To continue the series of the Nine Rules from Meditations Chapter 11:
“Fifth, consider that thou dost not even understand whether men are doing wrong or not, for many things are done with a certain reference to circumstances. And in short, a man must learn a great deal to enable him to pass a correct judgement on another man’s acts.”
Consider this. You see a man entering a window in a house in your neighborhood, and you assume the man is a burglar. Do you call the police and give them the address? Do you stop the man? You may very well be right in your guess that he is a burglar. Possibly, though, it could be that it is the owner of the house who has locked himself out. I myself have broken into my own house when I was a teenager, when my parents were both out and I didn’t have a key. Less likely but still a possibility, the man could be someone in distress trying to get to a phone. Maybe, after being robbed or in an accident, he is just trying to get help. Nowadays that possibility is more remote than 20 years ago since nearly everyone owns a cell phone. But what if the man was robbed, or his cell phone went dead? Now, in this case I don’t claim that this is the most prudent course of action (to break into a house), but it is possible that this is what is occurring. While this would certainly be breaking and entering, and probably a demonstration of poor problem solving skills, it is not a burglary. In any case, it certainly would change your judgment of what you are seeing.
There is almost always more than meets the eye. I met a man at work the other day. My first impression was that he would be rough and grumpy. I had plenty of time to get to know him, and as we were working on a project together, I soon realized that my initial impression was wrong. We got to know each other enough that he told a story of his 9-week motorcycle expedition across North America…a ride that he made by himself. I had to ask him, “Did you quit your job?” “No,” he said, “my wife had just died of cancer and I was on leave of absence from work.” So much in his story, such an interesting journey he took, and such raw life experience. He told me of a journey where he first visited places where he and his wife had been together, where he revisited places of old memories, then how he continued his journey beyond those places and created new memories. Certainly he still grieves, but his journey was a story of life, of strength, and of transcendence. As Epictetus reminded us, our loved ones are on loan to us, this is the plain truth. I hope my friend at work sees it that way, even in his grief. Had I not taken the time to get to know him a little, I may never have heard this story, and may never have known his deeper existence, and his all too human journey.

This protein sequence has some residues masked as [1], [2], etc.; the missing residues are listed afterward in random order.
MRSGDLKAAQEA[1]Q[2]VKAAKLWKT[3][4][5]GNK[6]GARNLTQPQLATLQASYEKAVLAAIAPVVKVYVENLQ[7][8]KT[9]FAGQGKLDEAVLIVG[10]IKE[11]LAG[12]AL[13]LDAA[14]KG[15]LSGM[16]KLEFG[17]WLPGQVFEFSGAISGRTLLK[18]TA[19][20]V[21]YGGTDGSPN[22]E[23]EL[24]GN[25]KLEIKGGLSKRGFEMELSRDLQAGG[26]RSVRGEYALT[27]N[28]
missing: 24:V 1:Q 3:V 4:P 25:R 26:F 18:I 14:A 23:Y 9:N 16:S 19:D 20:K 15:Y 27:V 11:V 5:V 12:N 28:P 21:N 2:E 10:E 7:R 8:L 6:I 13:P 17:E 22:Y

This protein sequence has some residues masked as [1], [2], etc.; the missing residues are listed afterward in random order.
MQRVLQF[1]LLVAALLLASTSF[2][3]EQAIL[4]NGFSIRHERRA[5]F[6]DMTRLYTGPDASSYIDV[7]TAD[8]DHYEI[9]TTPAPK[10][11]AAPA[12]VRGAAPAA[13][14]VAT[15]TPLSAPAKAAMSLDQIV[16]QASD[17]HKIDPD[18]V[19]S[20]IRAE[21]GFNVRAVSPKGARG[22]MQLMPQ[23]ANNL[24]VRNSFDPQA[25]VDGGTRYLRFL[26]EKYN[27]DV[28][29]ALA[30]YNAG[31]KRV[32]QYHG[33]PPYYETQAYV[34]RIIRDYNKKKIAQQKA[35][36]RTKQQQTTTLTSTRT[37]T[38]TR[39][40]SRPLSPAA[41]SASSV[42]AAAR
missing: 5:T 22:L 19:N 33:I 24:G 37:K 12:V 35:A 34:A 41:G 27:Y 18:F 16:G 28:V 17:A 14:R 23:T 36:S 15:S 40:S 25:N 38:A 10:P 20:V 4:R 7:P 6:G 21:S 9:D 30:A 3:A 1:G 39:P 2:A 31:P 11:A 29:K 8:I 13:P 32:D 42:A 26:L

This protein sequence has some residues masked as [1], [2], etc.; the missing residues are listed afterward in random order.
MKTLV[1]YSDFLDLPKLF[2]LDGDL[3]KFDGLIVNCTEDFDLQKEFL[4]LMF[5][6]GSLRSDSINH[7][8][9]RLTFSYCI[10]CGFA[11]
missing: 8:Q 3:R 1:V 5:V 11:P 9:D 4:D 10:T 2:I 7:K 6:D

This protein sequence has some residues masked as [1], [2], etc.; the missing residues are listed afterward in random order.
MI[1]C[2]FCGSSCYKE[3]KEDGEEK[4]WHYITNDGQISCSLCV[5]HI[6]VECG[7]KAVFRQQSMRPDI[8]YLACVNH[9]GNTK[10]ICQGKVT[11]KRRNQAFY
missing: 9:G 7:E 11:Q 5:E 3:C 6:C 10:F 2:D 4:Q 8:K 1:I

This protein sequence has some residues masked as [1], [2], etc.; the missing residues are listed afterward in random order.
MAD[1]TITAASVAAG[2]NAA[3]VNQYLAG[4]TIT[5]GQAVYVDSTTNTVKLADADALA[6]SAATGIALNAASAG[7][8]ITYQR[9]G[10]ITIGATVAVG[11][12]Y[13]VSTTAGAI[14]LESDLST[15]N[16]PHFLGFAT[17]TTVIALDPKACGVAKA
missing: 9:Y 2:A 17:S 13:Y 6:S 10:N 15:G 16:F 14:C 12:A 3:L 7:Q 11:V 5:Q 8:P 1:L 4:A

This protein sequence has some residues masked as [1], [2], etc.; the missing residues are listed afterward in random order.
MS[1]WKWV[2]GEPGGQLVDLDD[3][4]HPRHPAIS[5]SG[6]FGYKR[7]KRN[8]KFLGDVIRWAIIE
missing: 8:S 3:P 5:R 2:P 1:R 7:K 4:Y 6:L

So, as Marcus reminds himself, be careful about judging too quickly. The motivations beneath may reveal a truth you were not ready for.
In his last line Marcus writes, “a man must learn a great deal to enable him to pass a correct judgement on another.” There are two ways to read this. First, we should know about a particular circumstance before we can judge one’s actions. That’s what I was writing about earlier. Maybe more important though is a second way to read this: that when we pass judgment, we presuppose we are superior both in judgment and in knowledge than the judged, and that we may be considering ourselves wiser than we actually are. Aren’t we considering ourselves quite wise indeed when we pass judgment on another in general? Who do we think we are, that we know so much about what’s right and wrong, that we can judge? I think I might need to learn a whole lot more before I consider myself worthy to judge.
Marcus is not encouraging a valueless world, where we have such moral relativism that anything is OK. We should make judgments of right and wrong (I’m making one now, after all). However, he is encouraging himself to have enough humility to realize that he tends to judge too quickly. As for me, I also tend to rush to judgment. I tend to want to fall into a world of black and white, where “my” right is right and “my” wrong is wrong. Maybe there are absolutes in morality, but it is my tendency to race to “my” absolutes too quickly, without first considering how little I may know about a situation AND how little I actually know in general.
That’s a lot to take from this little excerpt. I could be wrong. Maybe the message is more simple than that, something like, “Don’t lose your cool.”